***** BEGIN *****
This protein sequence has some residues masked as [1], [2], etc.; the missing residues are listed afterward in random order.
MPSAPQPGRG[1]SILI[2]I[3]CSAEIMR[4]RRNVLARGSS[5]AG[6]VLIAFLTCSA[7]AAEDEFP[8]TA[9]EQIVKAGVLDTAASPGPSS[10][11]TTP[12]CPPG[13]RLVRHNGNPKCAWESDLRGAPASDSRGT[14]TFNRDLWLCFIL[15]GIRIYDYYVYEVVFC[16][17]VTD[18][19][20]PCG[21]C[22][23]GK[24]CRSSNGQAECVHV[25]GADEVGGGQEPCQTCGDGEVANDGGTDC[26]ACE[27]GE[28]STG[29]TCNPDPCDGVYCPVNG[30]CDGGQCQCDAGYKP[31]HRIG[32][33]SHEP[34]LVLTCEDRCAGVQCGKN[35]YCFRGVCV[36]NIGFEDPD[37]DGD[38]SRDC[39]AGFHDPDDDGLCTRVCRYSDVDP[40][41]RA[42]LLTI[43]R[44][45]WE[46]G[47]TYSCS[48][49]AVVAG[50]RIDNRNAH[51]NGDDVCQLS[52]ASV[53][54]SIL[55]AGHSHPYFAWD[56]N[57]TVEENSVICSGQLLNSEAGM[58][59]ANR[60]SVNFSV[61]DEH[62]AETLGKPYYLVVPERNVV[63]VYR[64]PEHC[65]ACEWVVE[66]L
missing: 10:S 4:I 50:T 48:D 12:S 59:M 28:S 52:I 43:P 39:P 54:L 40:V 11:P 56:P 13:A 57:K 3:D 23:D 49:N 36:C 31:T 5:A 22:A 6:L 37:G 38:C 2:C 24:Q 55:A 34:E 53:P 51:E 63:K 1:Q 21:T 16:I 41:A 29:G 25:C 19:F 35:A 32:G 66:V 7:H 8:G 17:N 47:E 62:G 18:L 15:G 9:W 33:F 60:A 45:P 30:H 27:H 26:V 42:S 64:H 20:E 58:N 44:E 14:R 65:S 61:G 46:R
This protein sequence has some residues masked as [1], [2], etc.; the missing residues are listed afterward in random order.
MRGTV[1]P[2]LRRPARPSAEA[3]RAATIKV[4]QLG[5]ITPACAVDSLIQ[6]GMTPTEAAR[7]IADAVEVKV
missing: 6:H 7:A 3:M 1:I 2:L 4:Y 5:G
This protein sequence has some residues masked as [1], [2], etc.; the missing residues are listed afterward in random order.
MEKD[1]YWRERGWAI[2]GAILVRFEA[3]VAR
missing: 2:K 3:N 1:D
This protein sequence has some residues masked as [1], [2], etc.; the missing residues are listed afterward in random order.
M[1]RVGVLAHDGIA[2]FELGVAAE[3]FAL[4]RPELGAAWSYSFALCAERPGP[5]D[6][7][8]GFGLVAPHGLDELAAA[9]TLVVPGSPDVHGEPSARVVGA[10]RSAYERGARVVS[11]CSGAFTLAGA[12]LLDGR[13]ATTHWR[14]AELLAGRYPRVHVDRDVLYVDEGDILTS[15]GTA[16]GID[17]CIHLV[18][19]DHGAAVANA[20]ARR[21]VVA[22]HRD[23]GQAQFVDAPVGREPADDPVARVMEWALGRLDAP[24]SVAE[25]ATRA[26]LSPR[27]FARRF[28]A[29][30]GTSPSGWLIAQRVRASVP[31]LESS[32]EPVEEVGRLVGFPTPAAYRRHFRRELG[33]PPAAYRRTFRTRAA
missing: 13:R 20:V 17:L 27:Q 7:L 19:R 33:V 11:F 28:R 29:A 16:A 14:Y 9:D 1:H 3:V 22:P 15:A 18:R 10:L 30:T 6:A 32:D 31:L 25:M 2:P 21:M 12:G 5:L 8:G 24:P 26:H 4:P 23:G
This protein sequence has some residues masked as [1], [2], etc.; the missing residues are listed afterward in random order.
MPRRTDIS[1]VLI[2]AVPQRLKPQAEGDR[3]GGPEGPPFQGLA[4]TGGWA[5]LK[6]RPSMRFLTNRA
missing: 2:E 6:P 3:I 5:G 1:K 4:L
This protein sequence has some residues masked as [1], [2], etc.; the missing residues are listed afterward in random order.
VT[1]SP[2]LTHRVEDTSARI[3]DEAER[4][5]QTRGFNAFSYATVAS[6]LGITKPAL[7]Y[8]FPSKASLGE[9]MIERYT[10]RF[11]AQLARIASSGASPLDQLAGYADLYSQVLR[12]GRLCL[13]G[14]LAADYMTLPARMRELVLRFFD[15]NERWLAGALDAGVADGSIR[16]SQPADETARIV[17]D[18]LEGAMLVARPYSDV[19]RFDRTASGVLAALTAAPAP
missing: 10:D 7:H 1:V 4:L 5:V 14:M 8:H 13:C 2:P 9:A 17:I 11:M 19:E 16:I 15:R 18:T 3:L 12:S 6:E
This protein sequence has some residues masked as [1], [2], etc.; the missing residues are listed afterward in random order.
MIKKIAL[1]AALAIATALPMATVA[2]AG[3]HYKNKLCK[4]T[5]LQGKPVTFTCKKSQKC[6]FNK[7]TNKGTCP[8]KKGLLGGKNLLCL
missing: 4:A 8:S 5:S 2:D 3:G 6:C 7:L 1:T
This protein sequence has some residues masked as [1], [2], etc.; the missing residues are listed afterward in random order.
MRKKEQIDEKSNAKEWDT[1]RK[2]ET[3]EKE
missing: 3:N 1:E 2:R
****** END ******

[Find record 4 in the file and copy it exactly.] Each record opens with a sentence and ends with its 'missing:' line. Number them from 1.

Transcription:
This protein sequence has some residues masked as [1], [2], etc.; the missing residues are listed afterward in random order.
M[1]RVGVLAHDGIA[2]FELGVAAE[3]FAL[4]RPELGAAWSYSFALCAERPGP[5]D[6][7][8]GFGLVAPHGLDELAAA[9]TLVVPGSPDVHGEPSARVVGA[10]RSAYERGARVVS[11]CSGAFTLAGA[12]LLDGR[13]ATTHWR[14]AELLAGRYPRVHVDRDVLYVDEGDILTS[15]GTA[16]GID[17]CIHLV[18][19]DHGAAVANA[20]ARR[21]VVA[22]HRD[23]GQAQFVDAPVGREPADDPVARVMEWALGRLDAP[24]SVAE[25]ATRA[26]LSPR[27]FARRF[28]A[29][30]GTSPSGWLIAQRVRASVP[31]LESS[32]EPVEEVGRLVGFPTPAAYRRHFRRELG[33]PPAAYRRTFRTRAA
missing: 13:R 20:V 17:L 27:Q 7:L 19:R 33:V 11:F 28:R 29:A 16:A 14:Y 9:D 1:H 3:V 22:P 15:A 18:R 10:L 30:T 6:A 32:D 31:L 25:M 2:P 21:M 12:G 5:L 8:G 24:P 26:H 4:P 23:G